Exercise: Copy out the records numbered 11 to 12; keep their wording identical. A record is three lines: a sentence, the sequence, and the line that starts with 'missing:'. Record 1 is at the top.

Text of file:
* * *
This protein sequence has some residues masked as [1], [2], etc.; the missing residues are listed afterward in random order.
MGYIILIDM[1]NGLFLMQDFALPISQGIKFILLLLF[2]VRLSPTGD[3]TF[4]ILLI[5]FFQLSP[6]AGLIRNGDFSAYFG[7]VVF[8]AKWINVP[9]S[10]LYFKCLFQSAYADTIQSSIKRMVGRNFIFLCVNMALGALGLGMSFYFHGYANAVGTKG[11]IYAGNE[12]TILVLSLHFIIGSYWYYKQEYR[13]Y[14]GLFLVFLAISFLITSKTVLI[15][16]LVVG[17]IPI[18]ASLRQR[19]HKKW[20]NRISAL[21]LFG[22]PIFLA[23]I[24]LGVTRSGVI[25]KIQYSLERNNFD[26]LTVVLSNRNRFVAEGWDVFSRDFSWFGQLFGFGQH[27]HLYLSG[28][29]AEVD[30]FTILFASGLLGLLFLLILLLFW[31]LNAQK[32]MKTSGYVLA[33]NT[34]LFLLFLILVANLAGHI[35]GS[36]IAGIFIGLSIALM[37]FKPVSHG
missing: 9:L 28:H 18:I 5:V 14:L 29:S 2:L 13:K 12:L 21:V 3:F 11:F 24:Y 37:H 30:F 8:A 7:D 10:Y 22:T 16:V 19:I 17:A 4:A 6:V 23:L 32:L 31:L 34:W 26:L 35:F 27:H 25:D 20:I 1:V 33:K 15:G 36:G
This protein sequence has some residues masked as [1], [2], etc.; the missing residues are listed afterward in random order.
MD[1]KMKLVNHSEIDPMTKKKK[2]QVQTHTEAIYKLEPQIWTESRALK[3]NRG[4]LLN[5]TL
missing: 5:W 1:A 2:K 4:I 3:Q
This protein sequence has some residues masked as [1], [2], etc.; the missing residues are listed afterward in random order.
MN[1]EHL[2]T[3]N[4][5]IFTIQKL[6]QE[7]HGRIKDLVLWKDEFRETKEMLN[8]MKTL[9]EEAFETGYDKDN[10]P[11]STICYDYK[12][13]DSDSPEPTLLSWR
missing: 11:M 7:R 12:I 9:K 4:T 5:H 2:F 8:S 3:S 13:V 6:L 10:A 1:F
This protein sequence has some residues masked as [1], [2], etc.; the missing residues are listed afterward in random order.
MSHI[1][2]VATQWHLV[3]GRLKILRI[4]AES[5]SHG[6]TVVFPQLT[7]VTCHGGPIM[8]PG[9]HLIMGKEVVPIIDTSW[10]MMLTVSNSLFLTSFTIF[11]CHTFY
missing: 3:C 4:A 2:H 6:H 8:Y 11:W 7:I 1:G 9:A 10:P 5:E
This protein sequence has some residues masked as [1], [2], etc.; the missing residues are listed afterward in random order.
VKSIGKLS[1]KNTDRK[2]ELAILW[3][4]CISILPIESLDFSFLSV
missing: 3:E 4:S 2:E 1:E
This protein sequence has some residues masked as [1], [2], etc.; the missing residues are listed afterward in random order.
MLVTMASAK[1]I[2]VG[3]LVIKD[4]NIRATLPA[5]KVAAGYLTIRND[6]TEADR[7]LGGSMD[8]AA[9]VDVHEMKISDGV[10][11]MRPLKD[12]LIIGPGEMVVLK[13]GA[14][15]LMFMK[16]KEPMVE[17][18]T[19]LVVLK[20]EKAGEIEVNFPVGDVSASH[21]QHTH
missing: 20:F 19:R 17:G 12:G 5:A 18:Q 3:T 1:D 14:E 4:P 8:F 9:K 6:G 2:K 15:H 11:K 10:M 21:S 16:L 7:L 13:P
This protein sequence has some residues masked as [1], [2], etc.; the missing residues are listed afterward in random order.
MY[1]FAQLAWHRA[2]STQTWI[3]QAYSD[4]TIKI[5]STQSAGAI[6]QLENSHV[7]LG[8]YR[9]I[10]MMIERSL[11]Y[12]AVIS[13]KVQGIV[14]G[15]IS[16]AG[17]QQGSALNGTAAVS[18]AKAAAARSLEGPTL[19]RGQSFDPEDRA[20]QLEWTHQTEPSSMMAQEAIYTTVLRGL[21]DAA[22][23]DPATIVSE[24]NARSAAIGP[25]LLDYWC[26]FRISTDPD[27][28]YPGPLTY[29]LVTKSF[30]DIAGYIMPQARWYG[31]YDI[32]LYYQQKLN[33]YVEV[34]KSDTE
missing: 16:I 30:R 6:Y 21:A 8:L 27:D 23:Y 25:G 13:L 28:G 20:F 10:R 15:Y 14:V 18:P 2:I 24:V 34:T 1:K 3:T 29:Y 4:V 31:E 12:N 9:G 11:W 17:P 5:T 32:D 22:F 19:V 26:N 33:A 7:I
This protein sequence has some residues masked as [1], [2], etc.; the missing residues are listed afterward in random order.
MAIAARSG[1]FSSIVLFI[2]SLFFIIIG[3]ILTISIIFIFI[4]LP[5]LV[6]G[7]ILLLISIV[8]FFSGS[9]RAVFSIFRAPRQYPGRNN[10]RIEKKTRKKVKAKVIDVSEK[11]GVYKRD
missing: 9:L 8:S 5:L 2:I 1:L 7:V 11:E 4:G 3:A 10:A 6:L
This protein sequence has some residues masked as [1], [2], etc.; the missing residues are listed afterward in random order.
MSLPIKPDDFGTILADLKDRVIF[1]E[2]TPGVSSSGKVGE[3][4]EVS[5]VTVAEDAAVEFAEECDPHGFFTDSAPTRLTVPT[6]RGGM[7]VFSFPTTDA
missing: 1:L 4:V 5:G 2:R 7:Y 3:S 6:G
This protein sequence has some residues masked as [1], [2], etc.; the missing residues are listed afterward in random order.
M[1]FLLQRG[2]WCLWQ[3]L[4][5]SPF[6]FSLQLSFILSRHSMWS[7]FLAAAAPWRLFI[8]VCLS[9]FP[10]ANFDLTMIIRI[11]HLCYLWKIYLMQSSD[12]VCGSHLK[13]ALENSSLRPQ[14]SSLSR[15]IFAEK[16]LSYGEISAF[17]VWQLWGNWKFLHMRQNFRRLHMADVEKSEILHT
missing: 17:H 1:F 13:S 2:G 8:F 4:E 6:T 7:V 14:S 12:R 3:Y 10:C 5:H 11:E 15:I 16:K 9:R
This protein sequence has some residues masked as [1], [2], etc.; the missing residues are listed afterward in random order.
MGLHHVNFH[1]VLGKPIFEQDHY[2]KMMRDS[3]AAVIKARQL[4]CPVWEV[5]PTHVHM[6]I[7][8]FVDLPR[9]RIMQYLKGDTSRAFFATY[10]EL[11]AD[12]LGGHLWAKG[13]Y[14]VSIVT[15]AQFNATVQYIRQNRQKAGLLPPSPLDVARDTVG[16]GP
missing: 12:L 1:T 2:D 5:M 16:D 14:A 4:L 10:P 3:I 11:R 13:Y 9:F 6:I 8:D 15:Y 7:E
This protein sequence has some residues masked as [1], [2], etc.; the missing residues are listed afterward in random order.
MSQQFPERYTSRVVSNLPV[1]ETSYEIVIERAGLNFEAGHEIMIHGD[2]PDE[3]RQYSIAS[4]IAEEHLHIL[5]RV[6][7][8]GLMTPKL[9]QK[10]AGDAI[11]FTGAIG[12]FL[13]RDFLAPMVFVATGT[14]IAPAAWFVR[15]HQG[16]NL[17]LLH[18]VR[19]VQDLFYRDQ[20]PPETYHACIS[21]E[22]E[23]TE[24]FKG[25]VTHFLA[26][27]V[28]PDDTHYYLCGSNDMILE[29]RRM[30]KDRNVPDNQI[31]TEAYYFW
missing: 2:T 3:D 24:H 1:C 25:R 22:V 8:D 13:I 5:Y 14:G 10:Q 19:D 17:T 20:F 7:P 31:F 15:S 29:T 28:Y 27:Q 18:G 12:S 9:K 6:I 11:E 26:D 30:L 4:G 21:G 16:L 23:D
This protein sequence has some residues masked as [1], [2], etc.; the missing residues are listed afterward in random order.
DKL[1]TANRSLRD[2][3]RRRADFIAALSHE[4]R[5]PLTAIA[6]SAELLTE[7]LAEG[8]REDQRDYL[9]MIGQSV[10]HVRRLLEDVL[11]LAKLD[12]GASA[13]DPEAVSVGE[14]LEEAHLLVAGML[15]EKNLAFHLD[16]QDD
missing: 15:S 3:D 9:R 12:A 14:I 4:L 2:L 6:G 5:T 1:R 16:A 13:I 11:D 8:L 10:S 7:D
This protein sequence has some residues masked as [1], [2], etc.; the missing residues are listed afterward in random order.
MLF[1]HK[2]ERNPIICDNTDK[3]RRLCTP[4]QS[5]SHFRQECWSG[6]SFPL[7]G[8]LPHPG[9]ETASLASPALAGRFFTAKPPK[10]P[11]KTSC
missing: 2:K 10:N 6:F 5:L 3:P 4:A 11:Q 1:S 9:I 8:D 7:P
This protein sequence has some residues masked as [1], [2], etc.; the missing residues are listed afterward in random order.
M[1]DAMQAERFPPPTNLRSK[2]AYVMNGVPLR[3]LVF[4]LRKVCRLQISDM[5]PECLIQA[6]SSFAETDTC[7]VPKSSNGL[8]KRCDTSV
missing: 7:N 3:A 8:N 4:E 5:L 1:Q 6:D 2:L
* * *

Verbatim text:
This protein sequence has some residues masked as [1], [2], etc.; the missing residues are listed afterward in random order.
MGLHHVNFH[1]VLGKPIFEQDHY[2]KMMRDS[3]AAVIKARQL[4]CPVWEV[5]PTHVHM[6]I[7][8]FVDLPR[9]RIMQYLKGDTSRAFFATY[10]EL[11]AD[12]LGGHLWAKG[13]Y[14]VSIVT[15]AQFNATVQYIRQNRQKAGLLPPSPLDVARDTVG[16]GP
missing: 12:L 1:T 2:D 5:M 16:D 14:A 4:L 10:P 3:I 11:R 13:Y 9:F 6:I 8:D 15:Y 7:E
This protein sequence has some residues masked as [1], [2], etc.; the missing residues are listed afterward in random order.
MSQQFPERYTSRVVSNLPV[1]ETSYEIVIERAGLNFEAGHEIMIHGD[2]PDE[3]RQYSIAS[4]IAEEHLHIL[5]RV[6][7][8]GLMTPKL[9]QK[10]AGDAI[11]FTGAIG[12]FL[13]RDFLAPMVFVATGT[14]IAPAAWFVR[15]HQG[16]NL[17]LLH[18]VR[19]VQDLFYRDQ[20]PPETYHACIS[21]E[22]E[23]TE[24]FKG[25]VTHFLA[26][27]V[28]PDDTHYYLCGSNDMILE[29]RRM[30]KDRNVPDNQI[31]TEAYYFW
missing: 2:T 3:D 24:H 1:C 25:R 22:V 8:D 13:I 5:Y 14:G 10:Q 19:D 17:T 20:F 7:P 31:F 15:S 29:T 28:Y 27:Q 18:G 12:S 9:K 6:I 11:E 26:D 30:L 4:G 21:G 16:L 23:D